Frankfurt am Main: Increased employment fuels demand for more housing

The Commerzbank Tower in downtown Frankfurt soars 259 meters above the cityscape. For more than 20 years, it has been the Germany’s tallest office tower. In the first few years of the new millennium, construction of residential towers intensified in the Main metropolis – and has picked up pace once again over the past three years. In 2017, for example, new residential developments included the Henninger Tower (140 meters), a former grain silo. When it comes to skyscrapers, Frankfurt is increasingly developing into Germany’s “Big Apple.”

Developing taller buildings is certainly an effective approach to ease the growing demand for housing in Frankfurt. According to one forecast, the city will be short of around 24,000 apartments by 2020 – unless something is done to increase housing density density by then.

The main reason for the surge in housing demand is employment growth. Frankfurt is an established financial center and a key manufacturing center – nearly one in ten employees work in the city’s growing manufacturing sector. Frankfurt’s strongest industrial sector is the chemical industry, which has been expanding continuously since 2010, delivering a substantial increase in jobs. And, thanks to ongoing employment growth in the service sector, the city has a larger proportion of of jobs relative to the size of its population than many other cities. Frankfurt has just over 700,000 inhabitants, but it is home to 560,000 jobs subject to social security contributions.

The unusually high proportion of jobs is largely due to the fact that more than a third of employees regularly commute into the city from surrounding areas. Naturally, this results in heavy rush hour congestion on arterial roads and public transport, and is certainly just one of the many reasons why ever more buyers are choosing high-end apartments in downtown districts. A central apartment in one of Frankfurt’s new residential towers, complete with stunning views of the city’s skyline and imposing banks, has a certain flair. But there are also purely economic benefits: London’s significance as a financial center will diminish in the wake of Brexit, which means that the Main metropolis is strengthening its position as a major real estate center. Buying a condominium in a residential tower in Frankfurt is about more than owning an exclusive apartment – it also offers the potential for strong and sustainable asset appreciation.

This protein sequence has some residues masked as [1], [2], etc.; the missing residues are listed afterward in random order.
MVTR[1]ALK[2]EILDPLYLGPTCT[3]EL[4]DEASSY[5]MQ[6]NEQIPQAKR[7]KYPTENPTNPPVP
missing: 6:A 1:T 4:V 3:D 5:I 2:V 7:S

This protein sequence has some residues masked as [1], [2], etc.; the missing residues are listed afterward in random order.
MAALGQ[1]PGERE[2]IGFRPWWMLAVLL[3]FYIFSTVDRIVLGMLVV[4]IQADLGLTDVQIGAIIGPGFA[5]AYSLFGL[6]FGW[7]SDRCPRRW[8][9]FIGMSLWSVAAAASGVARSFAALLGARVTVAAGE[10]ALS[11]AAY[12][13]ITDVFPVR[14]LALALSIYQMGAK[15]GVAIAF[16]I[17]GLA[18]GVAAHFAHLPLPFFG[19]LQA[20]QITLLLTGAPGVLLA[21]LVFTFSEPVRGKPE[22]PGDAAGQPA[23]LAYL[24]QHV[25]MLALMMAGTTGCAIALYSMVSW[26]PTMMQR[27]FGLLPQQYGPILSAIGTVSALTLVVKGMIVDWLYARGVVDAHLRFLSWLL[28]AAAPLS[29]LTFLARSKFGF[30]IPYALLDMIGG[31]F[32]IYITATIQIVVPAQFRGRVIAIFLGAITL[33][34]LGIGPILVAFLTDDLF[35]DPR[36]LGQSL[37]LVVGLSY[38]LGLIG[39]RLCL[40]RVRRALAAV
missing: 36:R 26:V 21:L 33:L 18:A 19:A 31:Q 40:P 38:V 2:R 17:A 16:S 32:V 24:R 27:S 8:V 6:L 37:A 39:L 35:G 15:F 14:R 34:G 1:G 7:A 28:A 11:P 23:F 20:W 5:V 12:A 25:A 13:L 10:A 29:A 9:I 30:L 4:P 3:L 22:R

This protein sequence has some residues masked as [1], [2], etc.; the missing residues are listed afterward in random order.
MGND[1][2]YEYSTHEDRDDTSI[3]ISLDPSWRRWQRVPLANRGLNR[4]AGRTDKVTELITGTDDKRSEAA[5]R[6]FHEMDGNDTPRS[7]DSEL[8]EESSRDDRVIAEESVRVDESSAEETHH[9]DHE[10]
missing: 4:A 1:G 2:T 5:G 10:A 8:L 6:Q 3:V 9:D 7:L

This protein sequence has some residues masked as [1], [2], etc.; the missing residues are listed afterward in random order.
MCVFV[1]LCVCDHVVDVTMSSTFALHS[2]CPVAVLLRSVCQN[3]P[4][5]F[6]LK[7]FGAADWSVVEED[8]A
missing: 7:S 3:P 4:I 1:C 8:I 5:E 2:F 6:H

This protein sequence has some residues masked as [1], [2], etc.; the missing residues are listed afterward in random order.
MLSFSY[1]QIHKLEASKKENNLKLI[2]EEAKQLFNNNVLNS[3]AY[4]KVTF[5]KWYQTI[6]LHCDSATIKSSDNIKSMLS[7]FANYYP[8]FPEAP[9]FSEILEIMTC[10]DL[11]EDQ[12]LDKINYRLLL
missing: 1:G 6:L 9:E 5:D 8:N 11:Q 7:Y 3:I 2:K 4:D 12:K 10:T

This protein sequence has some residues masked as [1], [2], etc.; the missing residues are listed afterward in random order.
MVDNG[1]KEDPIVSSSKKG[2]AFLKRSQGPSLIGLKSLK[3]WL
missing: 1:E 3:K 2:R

In one of the latest, major real estate market rankings, Frankfurt was awarded a straight “A” for population growth, but it scored “AAA” for employment growth. Unsurprisingly, this combination of positive factors is driving strong growth in the residential high-rise market. For instance, Grand Tower is currently being developed and will reach an impressive height of 172 meters. The building will soon be Germany’s tallest residential tower. Even though it is scheduled for completion in 2019, some 97% of its apartments have been sold – confirmation of the high demand for upscale living in Frankfurt.